In this new Radio Prague series, notable Prague residents take us to some places in the city to which they have a particular connection. Our first guide is Radim Špaček, who is perhaps best known as the director of the multi-award winning film Pouta, or Walking Too Fast. A former child actor, Radim also makes documentaries and co-organizes Prague’s Bollywood Film Festival. He was actually born on the other side of the country, in Ostrava, but came to the capital as a child.
Prague City Council plans to establish low-emissions zones by the year 2015, council member Radek Lohynský told the ČTK news agency on Friday. The zones should reduce air pollution in the centre of the capital by restricting the movement of older vehicles in the area. The planned zones would cover most of downtown Prague including Old Town, Hradčany, New Town, Holešovice, Smíchov and Nusle. Prague City Council has commissioned a feasibility study on the project which should be completed within two months, Mr Lohynský said,
The head of the European Commission, José Manuel Barroso, would like to meet with the Czech president-elect, Miloš Zeman, “as soon as possible, EU commissioner for enlargement, Štefan Fülle said following a meeting with Mr Zeman in Prague on Friday. Miloš Zeman invited Mr Barroso to Prague shortly after his victory in the first ever direct presidential election last month. The president-elect said both officials could fly the EU flag over Prague Castle, a gesture the outgoing president, Václav Klaus, consistently rejected.
The Czech and Slovak foreign ministers Karel Schwarzenberg and Miroslav Lajcak, met for talks in Prague on Thursday on the side-lines of a conference marking “Twenty Years of Independent Czech and Slovak Diplomacy“. Twenty years after the break-up of Czechoslovakia the ministers described bilateral relations as “above-standard and problem-free”. The two neighbour states cooperate closely in many areas such as coordinated infrastructure projects. Both are also strong advocates of nuclear power. Every year they hold joint government-sessions focussing on bilateral relations, trade and common goals.
Another 6,000 Danish students are expected to visit Prague next week, the news agency ČTK reported quoting sources from the Danish embassy. The Czech capital has become a popular destination for young Danes; this week, an estimated 10,000 of them arrived in Prague for two- or three-day stays. Their visits coincide with the winter school holidays in their country. Danish students come on cheap package tours, and have caused number of incidents mainly fuelled by alcohol. Prague police register around 10 such incidents each day; on Wednesday, a group of Danish students demolished several hotel rooms in the capital.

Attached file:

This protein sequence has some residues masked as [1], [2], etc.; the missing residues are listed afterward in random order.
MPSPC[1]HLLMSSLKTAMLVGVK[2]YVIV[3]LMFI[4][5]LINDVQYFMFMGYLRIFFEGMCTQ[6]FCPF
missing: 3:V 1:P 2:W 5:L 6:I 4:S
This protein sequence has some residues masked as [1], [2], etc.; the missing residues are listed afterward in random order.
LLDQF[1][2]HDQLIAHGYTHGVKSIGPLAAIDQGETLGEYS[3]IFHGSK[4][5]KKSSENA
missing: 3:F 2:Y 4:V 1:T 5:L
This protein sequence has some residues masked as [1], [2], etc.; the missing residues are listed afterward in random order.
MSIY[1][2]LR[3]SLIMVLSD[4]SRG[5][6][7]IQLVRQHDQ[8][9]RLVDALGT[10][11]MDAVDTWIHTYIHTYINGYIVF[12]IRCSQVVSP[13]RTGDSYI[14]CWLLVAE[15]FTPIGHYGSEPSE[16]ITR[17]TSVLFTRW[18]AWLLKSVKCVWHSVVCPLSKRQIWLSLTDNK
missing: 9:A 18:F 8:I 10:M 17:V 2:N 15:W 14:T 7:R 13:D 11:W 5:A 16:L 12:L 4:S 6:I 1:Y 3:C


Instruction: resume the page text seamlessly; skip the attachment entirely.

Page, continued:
The authorities in Prague are planning to raise the fine for the towing away of illegally parked cars by CZK 600 to CZK 1,900. The change is set to come into effect at the start of April. A spokesperson said the fine had been at the same level since 2001. Some 40,000 cars were towed away in the Czech capital last year, down from 70,000 in 2008. The price per day of “leaving” one’s vehicle at the centre where towed away cars are kept will also go up.
Traditional carnival celebrations preceding the beginning of lent are taking place all over the Czech capital, with many neighborhoods organizing their own celebrations. Prague’s Žižkov district holds the claim to the longest running post-communist tradition of Masopust festivities, as they are called in Czech. This year, Žižkov celebrates the twentieth Masopust in the neighborhood.
The Ministry of Culture has decided that a former slaughterhouse in Prague’s Holešovice district will remain a protected historical landmark. Prague Town Hall had requested a downgrading in its protected status, arguing that some parts have of the site have no historical value, and can now appeal the ministry’s ruling. The one-time slaughterhouse is today home to Holešovice market, which has been rebranded as “Prague Market” in recent years.
The Czech president-elect, Miloš Zelman, has held talks with the foreign minister and TOP 09 chairman, Karel Schwarzenberg, who he defeated in an election two weeks ago to succeed Václav Klaus as head of state. Mr. Schwarzenberg said after Friday’s meeting that the two had discussed issues surrounding Czech foreign policy, including the question of who will become the country’s ambassador to Moscow; there has been speculation that the post will be filled by Vladimír Remek, the only ever Czechoslovak cosmonaut and a Communist Party MEP. Minister Schwarzenberg said he and the new president were likely to disagree over Kosovo. Mr. Zeman, a former Social Democrat prime minister, will be inaugurated in a ceremony at Prague Castle on March 8. He has been holding talks with party leaders in the last week.
The Prague authorities are planning to rebuild the city’s Old Town Market, which was located in the space between the streets 28. října, Rytířská, Perlová in the heart of the capital. The listed building today houses a supermarket and restaurants, with the only evidence of its previous usage a decorated passage leading to Rytířská St. A spokesperson for the city says it will again serve as a market place when the CZK 28 million project is completed.
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